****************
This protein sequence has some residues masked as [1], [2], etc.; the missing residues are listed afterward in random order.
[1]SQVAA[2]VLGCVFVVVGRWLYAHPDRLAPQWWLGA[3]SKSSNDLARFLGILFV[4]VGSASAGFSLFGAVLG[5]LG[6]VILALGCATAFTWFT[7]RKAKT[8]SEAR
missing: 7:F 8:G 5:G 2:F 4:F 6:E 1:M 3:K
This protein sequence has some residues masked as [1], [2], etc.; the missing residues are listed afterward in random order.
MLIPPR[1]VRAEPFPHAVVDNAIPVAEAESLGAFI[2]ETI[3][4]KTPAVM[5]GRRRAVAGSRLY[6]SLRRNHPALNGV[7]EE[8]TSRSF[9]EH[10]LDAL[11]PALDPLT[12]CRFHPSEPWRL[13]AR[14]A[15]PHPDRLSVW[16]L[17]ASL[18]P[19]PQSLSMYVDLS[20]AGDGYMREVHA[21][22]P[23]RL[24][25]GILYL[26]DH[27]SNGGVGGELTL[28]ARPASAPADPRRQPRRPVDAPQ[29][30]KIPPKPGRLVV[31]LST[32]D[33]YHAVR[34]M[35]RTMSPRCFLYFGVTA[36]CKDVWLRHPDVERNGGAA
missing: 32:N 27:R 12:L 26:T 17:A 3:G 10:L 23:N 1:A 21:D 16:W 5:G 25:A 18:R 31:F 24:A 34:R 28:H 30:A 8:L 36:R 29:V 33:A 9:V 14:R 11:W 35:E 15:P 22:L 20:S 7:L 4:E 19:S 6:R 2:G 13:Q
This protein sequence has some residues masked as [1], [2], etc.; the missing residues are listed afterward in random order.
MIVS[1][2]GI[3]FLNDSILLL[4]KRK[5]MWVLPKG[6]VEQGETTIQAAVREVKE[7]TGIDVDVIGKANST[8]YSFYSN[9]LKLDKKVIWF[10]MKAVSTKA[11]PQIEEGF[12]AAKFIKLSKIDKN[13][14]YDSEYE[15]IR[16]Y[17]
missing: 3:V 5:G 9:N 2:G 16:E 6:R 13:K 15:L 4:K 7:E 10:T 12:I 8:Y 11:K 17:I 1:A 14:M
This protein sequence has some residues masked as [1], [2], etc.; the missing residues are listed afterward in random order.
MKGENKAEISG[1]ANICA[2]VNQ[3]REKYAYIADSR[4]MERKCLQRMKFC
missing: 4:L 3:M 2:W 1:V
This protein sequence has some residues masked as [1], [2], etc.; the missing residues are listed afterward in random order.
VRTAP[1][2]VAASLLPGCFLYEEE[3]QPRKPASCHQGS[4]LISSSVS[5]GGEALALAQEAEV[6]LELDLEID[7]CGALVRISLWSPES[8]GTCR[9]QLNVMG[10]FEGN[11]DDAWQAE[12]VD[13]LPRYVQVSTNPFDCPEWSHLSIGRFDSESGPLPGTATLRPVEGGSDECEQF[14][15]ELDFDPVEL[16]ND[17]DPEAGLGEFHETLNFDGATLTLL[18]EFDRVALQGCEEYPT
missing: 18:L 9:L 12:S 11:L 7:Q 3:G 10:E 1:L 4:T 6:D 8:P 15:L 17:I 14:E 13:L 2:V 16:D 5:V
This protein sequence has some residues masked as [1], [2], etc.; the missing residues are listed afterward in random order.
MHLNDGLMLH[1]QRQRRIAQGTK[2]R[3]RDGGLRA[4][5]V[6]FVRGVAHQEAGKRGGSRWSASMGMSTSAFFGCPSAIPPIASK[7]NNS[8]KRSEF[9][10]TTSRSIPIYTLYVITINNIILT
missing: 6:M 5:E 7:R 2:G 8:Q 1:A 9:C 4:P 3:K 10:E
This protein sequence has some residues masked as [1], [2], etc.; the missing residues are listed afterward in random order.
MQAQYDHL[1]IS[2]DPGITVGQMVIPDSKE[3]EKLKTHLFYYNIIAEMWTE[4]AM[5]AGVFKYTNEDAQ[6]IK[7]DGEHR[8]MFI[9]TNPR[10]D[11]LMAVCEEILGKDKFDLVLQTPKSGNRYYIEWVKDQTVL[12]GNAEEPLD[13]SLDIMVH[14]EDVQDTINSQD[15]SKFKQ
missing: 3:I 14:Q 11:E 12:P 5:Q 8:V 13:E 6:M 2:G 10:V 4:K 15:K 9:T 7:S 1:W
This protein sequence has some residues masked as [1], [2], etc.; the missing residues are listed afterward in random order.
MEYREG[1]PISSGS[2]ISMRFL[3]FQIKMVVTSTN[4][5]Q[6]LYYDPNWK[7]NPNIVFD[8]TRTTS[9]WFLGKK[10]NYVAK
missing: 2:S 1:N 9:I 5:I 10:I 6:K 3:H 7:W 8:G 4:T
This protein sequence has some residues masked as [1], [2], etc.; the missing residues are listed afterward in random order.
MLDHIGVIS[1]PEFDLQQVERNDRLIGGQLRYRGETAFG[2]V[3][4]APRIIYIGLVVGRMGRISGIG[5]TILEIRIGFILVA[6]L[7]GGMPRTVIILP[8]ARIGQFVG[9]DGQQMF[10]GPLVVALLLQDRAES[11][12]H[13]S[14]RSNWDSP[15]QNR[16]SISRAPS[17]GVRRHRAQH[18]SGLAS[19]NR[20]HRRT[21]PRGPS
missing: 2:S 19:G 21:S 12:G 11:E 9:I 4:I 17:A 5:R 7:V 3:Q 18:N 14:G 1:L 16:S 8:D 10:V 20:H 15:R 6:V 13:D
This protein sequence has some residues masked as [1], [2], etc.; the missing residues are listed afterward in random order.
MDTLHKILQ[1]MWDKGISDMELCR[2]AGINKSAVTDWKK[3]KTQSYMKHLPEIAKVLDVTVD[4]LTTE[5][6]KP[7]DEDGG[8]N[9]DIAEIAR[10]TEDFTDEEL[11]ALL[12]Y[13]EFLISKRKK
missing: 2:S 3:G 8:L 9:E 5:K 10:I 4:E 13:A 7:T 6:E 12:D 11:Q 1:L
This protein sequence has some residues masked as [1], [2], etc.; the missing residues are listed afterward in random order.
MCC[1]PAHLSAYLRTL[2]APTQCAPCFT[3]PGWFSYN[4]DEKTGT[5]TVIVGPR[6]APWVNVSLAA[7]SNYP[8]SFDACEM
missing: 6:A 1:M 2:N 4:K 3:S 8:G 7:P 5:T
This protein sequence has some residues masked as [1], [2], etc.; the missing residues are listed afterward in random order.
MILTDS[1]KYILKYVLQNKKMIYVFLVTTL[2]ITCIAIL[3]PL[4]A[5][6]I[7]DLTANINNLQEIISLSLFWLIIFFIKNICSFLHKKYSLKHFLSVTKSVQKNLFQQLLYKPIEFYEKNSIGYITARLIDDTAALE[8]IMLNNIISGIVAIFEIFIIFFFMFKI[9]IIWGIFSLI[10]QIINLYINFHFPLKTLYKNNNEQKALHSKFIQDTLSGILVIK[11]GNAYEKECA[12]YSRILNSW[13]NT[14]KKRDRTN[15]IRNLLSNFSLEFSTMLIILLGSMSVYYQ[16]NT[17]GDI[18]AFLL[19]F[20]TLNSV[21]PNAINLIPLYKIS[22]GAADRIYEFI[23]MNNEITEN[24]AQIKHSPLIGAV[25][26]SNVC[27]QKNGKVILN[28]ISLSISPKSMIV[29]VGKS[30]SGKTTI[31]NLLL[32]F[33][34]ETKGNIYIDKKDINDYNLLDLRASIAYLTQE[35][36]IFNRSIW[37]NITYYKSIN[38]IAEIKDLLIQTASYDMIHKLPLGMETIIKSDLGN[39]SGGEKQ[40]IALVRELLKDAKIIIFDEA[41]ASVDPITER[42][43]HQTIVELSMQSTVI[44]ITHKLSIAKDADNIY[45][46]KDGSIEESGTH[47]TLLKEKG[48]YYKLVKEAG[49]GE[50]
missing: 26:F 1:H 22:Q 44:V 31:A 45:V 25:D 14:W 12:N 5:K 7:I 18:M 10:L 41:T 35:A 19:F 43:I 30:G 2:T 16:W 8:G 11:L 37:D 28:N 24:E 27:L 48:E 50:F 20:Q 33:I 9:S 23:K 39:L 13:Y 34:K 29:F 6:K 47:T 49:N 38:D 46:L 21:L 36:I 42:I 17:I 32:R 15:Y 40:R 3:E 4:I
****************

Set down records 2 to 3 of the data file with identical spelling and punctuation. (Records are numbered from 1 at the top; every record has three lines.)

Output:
This protein sequence has some residues masked as [1], [2], etc.; the missing residues are listed afterward in random order.
MLIPPR[1]VRAEPFPHAVVDNAIPVAEAESLGAFI[2]ETI[3][4]KTPAVM[5]GRRRAVAGSRLY[6]SLRRNHPALNGV[7]EE[8]TSRSF[9]EH[10]LDAL[11]PALDPLT[12]CRFHPSEPWRL[13]AR[14]A[15]PHPDRLSVW[16]L[17]ASL[18]P[19]PQSLSMYVDLS[20]AGDGYMREVHA[21][22]P[23]RL[24][25]GILYL[26]DH[27]SNGGVGGELTL[28]ARPASAPADPRRQPRRPVDAPQ[29][30]KIPPKPGRLVV[31]LST[32]D[33]YHAVR[34]M[35]RTMSPRCFLYFGVTA[36]CKDVWLRHPDVERNGGAA
missing: 32:N 27:R 12:L 26:T 17:A 3:G 10:L 23:N 1:A 21:D 16:W 5:G 25:A 18:R 31:F 24:A 34:R 28:H 30:A 8:L 36:R 29:V 33:A 9:V 14:R 11:W 35:E 15:P 22:L 20:S 7:L 4:E 19:S 6:R 2:G 13:Q
This protein sequence has some residues masked as [1], [2], etc.; the missing residues are listed afterward in random order.
MIVS[1][2]GI[3]FLNDSILLL[4]KRK[5]MWVLPKG[6]VEQGETTIQAAVREVKE[7]TGIDVDVIGKANST[8]YSFYSN[9]LKLDKKVIWF[10]MKAVSTKA[11]PQIEEGF[12]AAKFIKLSKIDKN[13][14]YDSEYE[15]IR[16]Y[17]
missing: 3:V 5:G 9:N 2:G 16:E 6:R 13:K 15:L 4:K 7:E 10:T 12:I 8:Y 11:K 17:I 1:A 14:M